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European Commission - Fact Sheet
State of play of Article 50 negotiations with the United Kingdom
Brussels, 12 July 2017
The United Kingdom triggered Article 50 on 29 March 2017. What has happened since then on the EU side?
On 29 March 2017, the United Kingdom notified the European Council of its intention to leave the European Union, in accordance with Article 50 of the Treaty on European Union.
On 29 April 2017, the European Council at EU27 adopted a set of political guidelines, which define the framework for the negotiations and set out the EU's overall positions and principles.
On 3 May 2017, the European Commission sent a recommendation, including draft negotiating directives, to the Council to open the Article 50 negotiations with the United Kingdom. On 22 May 2017, the Council, on the basis of the Commission's recommendation, authorised the opening of the Article 50 negotiations with the UK and nominated the Commission as Union negotiator. Together with the European Council guidelines agreed by the leaders of the EU27 on 29 April 2017, these negotiating directives outline the priorities for the first phase of the negotiations.
The European Commission has also issued detailed position papers for the negotiations with the UK. Each paper is subject to an exchange of views between Michel Barnier, the Commission's Chief Negotiator, and the Council Working Party chaired by the General Secretariat of the Council, as well as the Brexit steering group of the European Parliament.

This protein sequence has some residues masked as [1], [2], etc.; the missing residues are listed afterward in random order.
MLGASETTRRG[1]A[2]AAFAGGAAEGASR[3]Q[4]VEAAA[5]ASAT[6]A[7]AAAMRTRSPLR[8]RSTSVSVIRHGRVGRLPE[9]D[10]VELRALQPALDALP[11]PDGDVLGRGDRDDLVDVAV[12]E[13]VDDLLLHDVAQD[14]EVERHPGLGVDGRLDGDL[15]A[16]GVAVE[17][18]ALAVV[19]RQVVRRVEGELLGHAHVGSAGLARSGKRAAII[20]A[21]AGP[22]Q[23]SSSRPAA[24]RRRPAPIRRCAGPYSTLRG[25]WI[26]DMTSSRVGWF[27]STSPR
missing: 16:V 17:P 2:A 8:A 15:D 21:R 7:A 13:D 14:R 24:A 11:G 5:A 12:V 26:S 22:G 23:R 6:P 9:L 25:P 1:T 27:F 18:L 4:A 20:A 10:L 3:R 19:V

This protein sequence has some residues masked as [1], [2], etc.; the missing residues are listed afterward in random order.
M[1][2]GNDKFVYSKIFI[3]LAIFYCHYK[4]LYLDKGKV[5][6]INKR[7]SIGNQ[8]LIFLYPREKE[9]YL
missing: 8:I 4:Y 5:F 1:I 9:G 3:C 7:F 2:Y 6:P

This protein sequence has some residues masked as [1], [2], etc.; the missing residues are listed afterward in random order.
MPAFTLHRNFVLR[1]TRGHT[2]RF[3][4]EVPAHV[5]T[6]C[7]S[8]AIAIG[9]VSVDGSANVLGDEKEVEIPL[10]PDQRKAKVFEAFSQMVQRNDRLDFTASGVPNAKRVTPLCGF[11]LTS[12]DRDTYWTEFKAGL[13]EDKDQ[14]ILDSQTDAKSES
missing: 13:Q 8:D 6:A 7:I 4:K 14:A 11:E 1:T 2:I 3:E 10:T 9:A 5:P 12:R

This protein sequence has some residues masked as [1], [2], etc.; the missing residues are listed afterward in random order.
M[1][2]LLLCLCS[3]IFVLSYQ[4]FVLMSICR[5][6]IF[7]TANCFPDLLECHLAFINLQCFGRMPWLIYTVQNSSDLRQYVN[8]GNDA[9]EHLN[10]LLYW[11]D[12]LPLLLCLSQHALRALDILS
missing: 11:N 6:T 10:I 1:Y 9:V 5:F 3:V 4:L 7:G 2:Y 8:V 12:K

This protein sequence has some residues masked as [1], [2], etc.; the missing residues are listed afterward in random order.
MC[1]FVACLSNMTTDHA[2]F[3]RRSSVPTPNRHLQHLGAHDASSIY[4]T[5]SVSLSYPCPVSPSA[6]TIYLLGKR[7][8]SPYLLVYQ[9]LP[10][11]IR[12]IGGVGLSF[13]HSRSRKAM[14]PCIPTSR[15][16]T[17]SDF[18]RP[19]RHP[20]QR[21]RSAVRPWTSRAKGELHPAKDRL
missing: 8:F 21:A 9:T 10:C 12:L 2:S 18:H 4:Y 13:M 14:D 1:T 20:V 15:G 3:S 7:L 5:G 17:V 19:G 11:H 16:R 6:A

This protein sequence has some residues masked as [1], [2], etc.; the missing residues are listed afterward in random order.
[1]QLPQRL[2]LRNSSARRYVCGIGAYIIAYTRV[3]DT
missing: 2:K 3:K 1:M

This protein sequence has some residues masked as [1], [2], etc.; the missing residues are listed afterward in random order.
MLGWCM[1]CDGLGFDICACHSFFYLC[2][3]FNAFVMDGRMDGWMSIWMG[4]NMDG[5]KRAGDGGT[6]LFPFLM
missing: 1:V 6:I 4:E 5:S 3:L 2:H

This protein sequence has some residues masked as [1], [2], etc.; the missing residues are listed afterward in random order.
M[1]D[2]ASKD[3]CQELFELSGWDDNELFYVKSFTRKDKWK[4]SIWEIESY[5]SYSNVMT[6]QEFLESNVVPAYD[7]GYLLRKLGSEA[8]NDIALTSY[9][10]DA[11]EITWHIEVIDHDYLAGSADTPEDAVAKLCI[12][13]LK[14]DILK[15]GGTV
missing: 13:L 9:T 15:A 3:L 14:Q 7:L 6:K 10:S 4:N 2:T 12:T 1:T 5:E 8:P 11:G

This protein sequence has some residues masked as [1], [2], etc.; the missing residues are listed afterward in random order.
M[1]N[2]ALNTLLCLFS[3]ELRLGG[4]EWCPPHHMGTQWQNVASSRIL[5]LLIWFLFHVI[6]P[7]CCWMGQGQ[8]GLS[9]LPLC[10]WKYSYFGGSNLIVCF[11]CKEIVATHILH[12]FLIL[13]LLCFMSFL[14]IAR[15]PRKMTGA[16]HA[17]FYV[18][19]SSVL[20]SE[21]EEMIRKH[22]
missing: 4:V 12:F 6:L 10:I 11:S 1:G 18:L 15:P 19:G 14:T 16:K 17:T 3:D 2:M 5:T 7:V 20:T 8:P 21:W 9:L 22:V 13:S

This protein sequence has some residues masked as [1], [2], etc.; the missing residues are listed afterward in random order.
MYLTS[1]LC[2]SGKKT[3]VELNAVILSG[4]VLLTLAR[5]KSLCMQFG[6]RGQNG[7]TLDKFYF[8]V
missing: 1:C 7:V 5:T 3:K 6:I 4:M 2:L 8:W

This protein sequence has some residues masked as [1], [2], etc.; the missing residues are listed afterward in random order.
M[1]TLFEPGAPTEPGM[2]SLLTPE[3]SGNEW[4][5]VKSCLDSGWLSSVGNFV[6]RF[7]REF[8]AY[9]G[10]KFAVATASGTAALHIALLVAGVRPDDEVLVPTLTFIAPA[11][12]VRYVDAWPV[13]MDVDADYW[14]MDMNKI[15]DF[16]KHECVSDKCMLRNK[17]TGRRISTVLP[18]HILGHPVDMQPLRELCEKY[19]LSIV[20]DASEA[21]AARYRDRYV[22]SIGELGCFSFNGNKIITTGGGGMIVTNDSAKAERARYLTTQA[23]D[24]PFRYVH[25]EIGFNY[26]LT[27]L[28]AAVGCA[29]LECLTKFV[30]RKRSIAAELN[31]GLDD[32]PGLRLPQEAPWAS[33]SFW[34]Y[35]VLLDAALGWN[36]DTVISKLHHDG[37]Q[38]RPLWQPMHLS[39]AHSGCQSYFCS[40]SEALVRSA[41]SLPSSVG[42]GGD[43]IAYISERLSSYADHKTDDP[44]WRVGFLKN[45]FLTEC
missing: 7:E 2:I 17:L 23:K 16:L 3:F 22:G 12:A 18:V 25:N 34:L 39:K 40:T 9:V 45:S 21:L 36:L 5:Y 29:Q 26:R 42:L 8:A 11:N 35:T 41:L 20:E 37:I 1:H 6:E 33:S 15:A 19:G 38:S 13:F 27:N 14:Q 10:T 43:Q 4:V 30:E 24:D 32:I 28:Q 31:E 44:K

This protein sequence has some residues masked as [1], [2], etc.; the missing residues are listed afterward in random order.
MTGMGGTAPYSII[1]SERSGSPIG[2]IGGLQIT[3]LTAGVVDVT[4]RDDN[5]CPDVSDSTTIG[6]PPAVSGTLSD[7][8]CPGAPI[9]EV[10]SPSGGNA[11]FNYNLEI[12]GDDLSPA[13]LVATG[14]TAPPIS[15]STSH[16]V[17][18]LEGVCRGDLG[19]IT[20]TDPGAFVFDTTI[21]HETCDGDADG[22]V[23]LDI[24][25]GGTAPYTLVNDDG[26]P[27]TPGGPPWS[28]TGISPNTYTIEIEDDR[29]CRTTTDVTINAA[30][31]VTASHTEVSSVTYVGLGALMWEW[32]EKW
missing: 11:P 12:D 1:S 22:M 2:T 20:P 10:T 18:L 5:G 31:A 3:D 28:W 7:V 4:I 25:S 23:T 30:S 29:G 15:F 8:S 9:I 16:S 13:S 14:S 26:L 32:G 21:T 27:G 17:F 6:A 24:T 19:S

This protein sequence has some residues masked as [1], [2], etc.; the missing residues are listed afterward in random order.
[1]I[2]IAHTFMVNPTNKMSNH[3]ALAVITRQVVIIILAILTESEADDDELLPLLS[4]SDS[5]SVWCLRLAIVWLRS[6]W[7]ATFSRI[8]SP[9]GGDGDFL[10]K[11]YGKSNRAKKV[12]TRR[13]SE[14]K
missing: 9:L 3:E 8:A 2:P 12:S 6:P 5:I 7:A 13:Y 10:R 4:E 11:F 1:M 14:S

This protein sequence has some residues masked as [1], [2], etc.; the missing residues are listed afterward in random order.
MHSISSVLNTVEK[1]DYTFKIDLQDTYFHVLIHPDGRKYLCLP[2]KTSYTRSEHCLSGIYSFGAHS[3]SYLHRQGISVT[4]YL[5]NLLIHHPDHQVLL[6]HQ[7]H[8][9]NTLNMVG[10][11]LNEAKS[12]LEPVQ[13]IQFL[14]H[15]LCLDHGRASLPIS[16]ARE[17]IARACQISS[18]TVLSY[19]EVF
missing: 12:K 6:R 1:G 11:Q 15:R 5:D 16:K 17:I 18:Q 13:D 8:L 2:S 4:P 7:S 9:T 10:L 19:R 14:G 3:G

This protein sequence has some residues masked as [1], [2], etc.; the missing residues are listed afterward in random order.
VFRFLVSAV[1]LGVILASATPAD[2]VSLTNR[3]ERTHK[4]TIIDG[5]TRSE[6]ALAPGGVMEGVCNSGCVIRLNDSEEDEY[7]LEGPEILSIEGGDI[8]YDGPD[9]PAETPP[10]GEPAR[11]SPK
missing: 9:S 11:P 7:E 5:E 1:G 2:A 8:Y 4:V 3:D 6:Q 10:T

The European Commission publishes these position papers on our website, both when they are shared with the other EU institutions as well as when they are sent to the UK. Position papers on the following topics have been published so far:
What happened during the first negotiation round?
The first round of Article 50 negotiations between the European Commission and the United Kingdom took place on 19 June. Both parties agreed to create working groups on citizens' rights, the financial settlement and other separation issues. The coordinators of the negotiations on the EU and UK side will also start a dialogue on issues pertaining to Northern Ireland. The outcome of this first round of negotiations is outlined in the "Terms of Reference" agreed between the UK and the European Commission and is published on our website.
What will happen in the second negotiation round?
The agenda for this round will be published on our website, once available.
When does the United Kingdom cease to be a member of the European Union?
The UK will cease to be a member of the European Union at midnight on 29 March 2019, unless the European Council decides unanimously to extend the two-year negotiating period. The United Kingdom will become a third country from the date of withdrawal.